The importance of the Constitutional Court
I always had the distinct feeling that Hungarian political parties, especially the MSZP, didn’t realize the importance of this new institution. After all, between 1867 and 1944 the court system was organized in a four-tiered hierarchy at the top of which stood the kúria (Supreme Court), the highest court in the land. In 1950, after the communist takeover, this system was abolished. Although the járás (a unit smaller than a county) remained for a while, at least in name, the courts serving these geographical areas were abolished. The kúria was renamed Legfelsőbb Bíróság. And the lower appellate court, the ítélőtábla, was also abolished. Thus, for a number of years there was only a two-tiered system, which resulted in an overburdened Supreme Court.
In 1990 the people responsible for designing and putting into practice a new judicial system opted for a separate constitutional court, following the German model, instead of leaving the interpretation of the constitution in the hands of the Legfelsőbb Bíróság. Apparently the democratic opposition, who were responsible for this decision, greatly distrusted the highest court of the socialist regime. As it turned out, not without reason. Thus they set up an institution quite separate from the normal judicial system. The judges of the constitutional court don’t go through the usual steps of starting as a clerk for some well known judge, later perhaps working as a lawyer, then getting a prestigious job as a judge, and slowly moving up until they reach the peak due to their judicial excellence. No, the Hungarian constitutional court’s judges are "scholars" who come from the nation’s law schools. Their names are put forth by the different parties, and parliament must approve them by a two-thirds majority. A lot of people claim that this practice leads to choosing mediocre judges because if you aspire to a job on the Constitutional Court you’d better not offend anyone.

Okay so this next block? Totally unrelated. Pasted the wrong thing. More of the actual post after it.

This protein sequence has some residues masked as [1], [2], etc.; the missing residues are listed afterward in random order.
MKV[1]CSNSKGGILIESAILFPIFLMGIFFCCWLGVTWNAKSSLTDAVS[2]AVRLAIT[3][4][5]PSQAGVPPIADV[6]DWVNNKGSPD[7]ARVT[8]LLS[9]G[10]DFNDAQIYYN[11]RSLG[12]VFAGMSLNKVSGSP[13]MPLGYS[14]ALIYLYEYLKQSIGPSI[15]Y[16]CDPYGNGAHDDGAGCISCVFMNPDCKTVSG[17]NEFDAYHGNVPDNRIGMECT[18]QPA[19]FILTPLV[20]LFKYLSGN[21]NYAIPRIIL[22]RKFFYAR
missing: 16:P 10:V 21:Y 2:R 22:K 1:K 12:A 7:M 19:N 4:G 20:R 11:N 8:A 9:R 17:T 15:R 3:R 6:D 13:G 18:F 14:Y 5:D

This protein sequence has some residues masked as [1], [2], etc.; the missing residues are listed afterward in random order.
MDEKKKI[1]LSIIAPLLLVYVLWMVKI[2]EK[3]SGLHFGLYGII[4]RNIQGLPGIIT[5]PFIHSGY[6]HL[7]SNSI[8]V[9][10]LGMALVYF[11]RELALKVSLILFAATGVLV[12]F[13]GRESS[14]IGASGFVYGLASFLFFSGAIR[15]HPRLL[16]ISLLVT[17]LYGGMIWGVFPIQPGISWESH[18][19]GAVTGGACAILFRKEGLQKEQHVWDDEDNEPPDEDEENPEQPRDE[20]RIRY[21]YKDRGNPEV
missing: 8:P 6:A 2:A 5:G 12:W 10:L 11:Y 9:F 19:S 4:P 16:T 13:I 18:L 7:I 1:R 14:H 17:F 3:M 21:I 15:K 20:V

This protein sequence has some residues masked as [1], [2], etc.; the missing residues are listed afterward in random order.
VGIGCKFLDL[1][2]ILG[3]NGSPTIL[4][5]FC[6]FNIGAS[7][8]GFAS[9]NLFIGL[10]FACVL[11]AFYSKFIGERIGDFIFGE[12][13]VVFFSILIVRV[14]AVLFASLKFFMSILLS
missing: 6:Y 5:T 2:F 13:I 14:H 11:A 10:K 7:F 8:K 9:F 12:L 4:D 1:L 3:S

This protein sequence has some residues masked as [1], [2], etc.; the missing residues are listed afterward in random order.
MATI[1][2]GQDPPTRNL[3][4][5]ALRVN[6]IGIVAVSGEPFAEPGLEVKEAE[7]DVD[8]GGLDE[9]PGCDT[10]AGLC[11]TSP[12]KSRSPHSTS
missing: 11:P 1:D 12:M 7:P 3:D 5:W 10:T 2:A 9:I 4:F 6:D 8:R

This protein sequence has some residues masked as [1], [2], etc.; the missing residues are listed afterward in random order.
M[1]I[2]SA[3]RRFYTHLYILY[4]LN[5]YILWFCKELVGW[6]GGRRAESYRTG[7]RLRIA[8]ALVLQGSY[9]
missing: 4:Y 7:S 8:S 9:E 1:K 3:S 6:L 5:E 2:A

The present situation shows how important the constitutional court is. In many ways, more important than the government. After all, a bad decision by the court which, for example, allowed holding a referendum on questions that should not have been decided by plebiscite caused a huge political turmoil and put the country into a most precarious situation. MSZP politicians claim that they pay serious attention to choosing judges for the constitutional court. Yet in spite of both sides having a say in the composition of the court, it seems that one side, that is the Fidesz, pays a great deal more attention to the constitutional court than does the MSZP. After all, the court as it stands now is solidly on the right. The most interesting case is perhaps the "retiring" chief justice, Mihály Bihari, whose name was suggested by MSZP.
I’m not surprised that the MSZP suggested Bihari. After all, he was a long-time member of the MSZMP and one of the editors of Társadalmi Szemle, the scientific monthly of the party’s central committee. It’s true that because of his deviant thoughts he was kicked out of the party in the 1980s, but that might have been perceived as a plus. Admittedly, in 1989 he was close to the MDF instead of lending a helping hand to the reform wing of the MSZMP in the establishment of a new socialist party. But surely the party leaders thought that Bihari was a decent candidate and that Fidesz would not object. As it turned out, Fidesz can be grateful to Bihari. After all, the Bihari court delivered a wonderful political gift to Fidesz in form of the plebiscite. Yet, according to rumors, the opposition party is not grateful. They won’t support his reelection. Neither, of course, will MSZP or the liberals.
Another departing judge of the eleven-member court is István Kukorelli, who most likely will step down in June. Thus two people must be found. Apparently, the socialists and the liberals would like to present only one person and they even found someone who seemed suitable, but the person wouldn’t accept the nomination. Fidesz still has no candidate.
This time, I’m very much hoping a better qualified man will replace Bihari, whose narrow interpretation of the constitution is criticized even by other constitutional scholars. Also, one can only hope that the court’s composition will not be as one sided as it is now.